FlamesNation Top 20 Prospects 2019: #13 Eetu Tuulola

It’s rare for players taken late in the NHL Draft to amount to very much. But as 2016 Flames sixth round selection Eetu Tuulola proclaimed after he was selected: all things are possible in this life. After several years of progression and a couple productive years in Finland, Tuulola is bound for North America for the upcoming season.

He’s the 13th-ranked player on our 2019 prospects ranking.

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How did we get here?

A product of Hameenliina, Finland – located just north of Helsinki – Tuulola grew up as the son of longtime Finnish pro Marko Tuulola, who played nearly 1,000 games in SM-Liiga. His older brother, Joni, is a Chicago Blackhawks prospect likely to play with the American Hockey League’s Rockford IceHogs in 2019-20.

The younger Tuulola sibling has steadily progressed since stepping into major competition within his hometown team, HPK, when he was 13.

  • 2011-12 [13 years old]: 9 points in 11 games in the U16s
  • 2012-13 [14]: 29 points in 32 games in the U16s
  • 2013-14 [15]: 51 points in 24 games in the U16s and 15 points in 18 games in the U18s
  • 2014-15 [16]: 28 points in 33 games in the U20s
  • 2015-16 [17]: 14 points in 29 games in the U20s and 1 point in 10 games in SM-Liiga
  • 2016-17 [18]: 31 points in 62 games in the WHL
  • 2017-18 [19]: 26 points in 51 games in SM-Liiga

The big-bodied right winger has jumped up the hockey ladder fairly consistently, either elevating his game by a level or upgrading his offensive output (sometimes both) for much of the past decade. The notable exception was his draft year (2015-16), where he dealt with adjusting to the pro game and the increased scrutiny of NHL scouts. He ended up being selected by the Flames in the sixth round, 156th overall.

He also represented Finland at a quartet of major international events: the Under-17s, the Under-18s, the Hlinka Memorial Tournament and the World Juniors. He’s never been the driver on an international team, but on a few occasions he’s been a strong role player.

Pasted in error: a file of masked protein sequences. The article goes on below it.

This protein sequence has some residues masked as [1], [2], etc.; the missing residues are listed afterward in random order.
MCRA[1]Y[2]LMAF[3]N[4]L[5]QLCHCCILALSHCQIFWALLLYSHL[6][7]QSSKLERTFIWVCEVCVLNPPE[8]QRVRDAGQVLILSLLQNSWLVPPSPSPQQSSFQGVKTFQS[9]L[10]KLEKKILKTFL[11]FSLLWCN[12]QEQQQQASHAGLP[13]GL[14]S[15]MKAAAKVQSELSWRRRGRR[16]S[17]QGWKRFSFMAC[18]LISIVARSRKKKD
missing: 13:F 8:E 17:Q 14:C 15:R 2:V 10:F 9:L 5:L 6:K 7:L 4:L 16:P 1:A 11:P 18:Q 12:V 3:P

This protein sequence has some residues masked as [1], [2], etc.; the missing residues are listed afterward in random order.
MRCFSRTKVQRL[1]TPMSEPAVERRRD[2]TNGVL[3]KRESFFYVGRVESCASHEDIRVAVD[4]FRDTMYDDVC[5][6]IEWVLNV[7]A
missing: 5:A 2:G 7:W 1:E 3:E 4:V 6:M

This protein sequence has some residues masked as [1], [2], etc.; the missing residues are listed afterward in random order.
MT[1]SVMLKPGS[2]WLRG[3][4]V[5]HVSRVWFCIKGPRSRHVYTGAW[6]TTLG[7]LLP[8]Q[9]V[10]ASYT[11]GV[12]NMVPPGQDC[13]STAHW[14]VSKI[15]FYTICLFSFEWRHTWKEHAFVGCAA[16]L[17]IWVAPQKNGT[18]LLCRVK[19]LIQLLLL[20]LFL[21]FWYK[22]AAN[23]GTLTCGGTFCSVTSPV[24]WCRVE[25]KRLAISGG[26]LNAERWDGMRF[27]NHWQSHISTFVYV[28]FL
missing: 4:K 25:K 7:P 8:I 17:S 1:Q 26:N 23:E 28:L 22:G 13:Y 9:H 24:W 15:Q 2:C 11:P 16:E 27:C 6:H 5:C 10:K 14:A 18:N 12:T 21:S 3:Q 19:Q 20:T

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Stats, numbers, and everything therein

The 2018-19 campaign was Tuulola’s 20-year-old season and his second full pro campaign in the SM-Liiga.

GP G A Pts
SM-Liiga 60 13 23 36

He was sixth on his team in points, tied for fourth in goals and third on his team in penalty minutes – he tends to muck around in the corners and occasionally his rambunctiousness gets away from him. He helped HPK win their league championship, too. Relative to his age group, he was sixth in points among under-21 players, seventh in goals and fourth in penalty minutes.

For comparison’s sake, both Tuulola siblings had 63 points during their SM-Liiga tenures. Joni took 199 games to hit that market (0.36 points per game) while Eetu did it in 121 (0.52 points per game). So far in North America, Joni is at least a solid depth AHL player.

Those in the know

Finnish hockey writer Lassi Alanen scouts for Future Considerations and writes about prospects for Dobber Prospects (in addition to covering the NHL for Finnish outlet Jatkoaika. It’s safe to say he has some familiarity with Tuulola’s development.